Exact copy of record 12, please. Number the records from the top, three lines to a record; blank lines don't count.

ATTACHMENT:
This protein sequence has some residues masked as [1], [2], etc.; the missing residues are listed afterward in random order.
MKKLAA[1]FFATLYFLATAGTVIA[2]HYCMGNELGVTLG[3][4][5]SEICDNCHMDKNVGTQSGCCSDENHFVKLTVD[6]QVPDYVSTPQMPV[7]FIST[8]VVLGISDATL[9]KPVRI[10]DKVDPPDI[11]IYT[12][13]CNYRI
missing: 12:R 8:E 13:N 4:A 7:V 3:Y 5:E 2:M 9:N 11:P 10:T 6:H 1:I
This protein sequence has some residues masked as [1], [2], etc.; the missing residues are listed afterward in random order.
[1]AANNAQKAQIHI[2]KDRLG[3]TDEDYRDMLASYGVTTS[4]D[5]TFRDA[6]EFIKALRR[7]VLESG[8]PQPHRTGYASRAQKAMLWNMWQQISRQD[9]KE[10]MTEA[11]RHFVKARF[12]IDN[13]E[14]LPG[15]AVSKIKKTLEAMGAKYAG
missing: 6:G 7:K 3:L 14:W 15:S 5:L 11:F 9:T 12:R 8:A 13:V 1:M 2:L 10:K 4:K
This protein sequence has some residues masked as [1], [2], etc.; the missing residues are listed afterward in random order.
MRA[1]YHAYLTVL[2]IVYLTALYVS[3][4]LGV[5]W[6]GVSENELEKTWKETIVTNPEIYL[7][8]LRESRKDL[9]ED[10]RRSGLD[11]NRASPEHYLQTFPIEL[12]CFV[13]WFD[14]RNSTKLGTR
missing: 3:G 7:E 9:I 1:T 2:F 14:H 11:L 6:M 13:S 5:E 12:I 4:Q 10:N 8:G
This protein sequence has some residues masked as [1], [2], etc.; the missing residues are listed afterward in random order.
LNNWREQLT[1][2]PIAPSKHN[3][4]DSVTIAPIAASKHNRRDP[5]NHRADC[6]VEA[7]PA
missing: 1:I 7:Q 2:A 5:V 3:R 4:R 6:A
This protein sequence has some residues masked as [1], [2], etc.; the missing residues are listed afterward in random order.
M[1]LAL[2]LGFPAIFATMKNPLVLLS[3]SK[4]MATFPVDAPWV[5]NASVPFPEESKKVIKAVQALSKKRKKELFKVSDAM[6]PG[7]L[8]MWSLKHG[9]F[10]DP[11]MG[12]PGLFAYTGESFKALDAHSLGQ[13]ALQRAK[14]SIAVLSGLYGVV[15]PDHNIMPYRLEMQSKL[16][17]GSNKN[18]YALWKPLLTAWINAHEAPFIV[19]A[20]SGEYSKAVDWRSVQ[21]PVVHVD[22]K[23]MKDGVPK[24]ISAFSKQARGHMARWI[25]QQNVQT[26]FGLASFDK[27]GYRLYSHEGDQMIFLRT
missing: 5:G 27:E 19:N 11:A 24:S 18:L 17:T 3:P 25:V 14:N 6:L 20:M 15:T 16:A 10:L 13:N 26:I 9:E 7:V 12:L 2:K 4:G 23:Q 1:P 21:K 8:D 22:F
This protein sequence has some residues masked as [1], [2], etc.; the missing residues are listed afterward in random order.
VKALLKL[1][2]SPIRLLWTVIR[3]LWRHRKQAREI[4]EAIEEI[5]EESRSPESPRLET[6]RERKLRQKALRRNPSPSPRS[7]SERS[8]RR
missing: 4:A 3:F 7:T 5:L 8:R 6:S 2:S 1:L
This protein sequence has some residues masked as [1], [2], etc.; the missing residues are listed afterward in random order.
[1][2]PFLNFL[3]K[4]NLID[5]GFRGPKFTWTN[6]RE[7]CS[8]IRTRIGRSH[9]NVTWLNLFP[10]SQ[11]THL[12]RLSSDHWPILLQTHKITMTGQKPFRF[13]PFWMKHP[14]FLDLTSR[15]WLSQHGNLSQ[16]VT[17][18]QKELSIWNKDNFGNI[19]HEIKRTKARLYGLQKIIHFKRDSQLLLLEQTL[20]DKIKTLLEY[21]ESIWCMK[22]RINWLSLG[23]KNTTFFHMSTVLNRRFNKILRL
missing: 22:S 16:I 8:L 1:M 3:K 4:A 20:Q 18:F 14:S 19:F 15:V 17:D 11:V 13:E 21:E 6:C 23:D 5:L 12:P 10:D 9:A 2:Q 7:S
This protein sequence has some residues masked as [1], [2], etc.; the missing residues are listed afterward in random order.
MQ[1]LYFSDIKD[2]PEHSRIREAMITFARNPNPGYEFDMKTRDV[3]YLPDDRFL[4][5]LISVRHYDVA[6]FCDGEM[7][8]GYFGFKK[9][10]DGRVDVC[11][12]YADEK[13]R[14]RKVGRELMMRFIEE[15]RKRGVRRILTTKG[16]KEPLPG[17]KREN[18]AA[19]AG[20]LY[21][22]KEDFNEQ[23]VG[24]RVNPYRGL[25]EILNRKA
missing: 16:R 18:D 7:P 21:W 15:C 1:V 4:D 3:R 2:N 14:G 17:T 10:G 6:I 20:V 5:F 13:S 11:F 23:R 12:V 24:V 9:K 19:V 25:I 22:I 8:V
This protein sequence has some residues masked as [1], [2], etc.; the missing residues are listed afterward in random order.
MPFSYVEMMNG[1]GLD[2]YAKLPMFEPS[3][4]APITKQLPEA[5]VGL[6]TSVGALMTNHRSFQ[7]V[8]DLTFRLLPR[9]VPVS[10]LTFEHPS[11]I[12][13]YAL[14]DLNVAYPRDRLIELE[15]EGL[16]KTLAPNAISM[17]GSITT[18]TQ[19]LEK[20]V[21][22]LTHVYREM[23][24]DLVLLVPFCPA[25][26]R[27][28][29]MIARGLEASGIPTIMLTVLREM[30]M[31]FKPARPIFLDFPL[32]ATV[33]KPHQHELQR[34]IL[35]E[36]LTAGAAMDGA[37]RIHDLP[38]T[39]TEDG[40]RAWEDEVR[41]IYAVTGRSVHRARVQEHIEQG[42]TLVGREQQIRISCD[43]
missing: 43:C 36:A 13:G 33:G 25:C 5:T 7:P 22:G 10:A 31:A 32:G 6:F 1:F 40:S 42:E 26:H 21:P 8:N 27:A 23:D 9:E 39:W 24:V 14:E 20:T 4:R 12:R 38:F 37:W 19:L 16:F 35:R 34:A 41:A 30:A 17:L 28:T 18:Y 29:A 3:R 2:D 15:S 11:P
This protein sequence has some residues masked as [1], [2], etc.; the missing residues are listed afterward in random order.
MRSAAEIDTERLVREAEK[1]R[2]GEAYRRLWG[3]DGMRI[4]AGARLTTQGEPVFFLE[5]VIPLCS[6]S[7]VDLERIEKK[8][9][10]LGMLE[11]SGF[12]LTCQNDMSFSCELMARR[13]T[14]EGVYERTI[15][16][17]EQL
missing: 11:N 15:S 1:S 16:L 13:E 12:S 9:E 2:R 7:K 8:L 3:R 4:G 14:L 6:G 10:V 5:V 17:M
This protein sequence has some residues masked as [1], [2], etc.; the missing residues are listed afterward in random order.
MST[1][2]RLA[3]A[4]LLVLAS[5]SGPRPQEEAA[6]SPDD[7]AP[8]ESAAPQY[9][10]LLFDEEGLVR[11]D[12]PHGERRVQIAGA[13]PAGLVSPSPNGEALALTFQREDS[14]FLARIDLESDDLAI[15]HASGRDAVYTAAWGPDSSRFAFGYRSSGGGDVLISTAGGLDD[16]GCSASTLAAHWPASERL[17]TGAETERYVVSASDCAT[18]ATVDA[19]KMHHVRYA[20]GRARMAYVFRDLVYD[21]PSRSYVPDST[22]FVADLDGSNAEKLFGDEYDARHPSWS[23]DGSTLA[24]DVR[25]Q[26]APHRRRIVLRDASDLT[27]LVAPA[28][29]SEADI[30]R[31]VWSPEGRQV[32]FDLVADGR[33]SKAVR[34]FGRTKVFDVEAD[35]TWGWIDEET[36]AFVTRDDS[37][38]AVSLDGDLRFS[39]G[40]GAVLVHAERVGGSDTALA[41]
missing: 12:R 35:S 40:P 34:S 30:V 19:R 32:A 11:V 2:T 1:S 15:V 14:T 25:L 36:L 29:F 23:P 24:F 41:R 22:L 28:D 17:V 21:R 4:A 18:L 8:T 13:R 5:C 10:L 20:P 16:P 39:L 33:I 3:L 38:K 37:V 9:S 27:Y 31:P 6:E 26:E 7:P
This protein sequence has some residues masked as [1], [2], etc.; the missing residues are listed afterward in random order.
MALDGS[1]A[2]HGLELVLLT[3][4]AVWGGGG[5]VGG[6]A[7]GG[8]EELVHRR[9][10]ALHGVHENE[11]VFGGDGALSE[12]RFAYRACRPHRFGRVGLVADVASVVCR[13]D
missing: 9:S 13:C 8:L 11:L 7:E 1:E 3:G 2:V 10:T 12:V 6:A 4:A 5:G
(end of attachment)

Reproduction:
This protein sequence has some residues masked as [1], [2], etc.; the missing residues are listed afterward in random order.
MALDGS[1]A[2]HGLELVLLT[3][4]AVWGGGG[5]VGG[6]A[7]GG[8]EELVHRR[9][10]ALHGVHENE[11]VFGGDGALSE[12]RFAYRACRPHRFGRVGLVADVASVVCR[13]D
missing: 9:S 13:C 8:L 11:L 7:E 1:E 3:G 2:V 10:T 12:V 6:A 4:A 5:G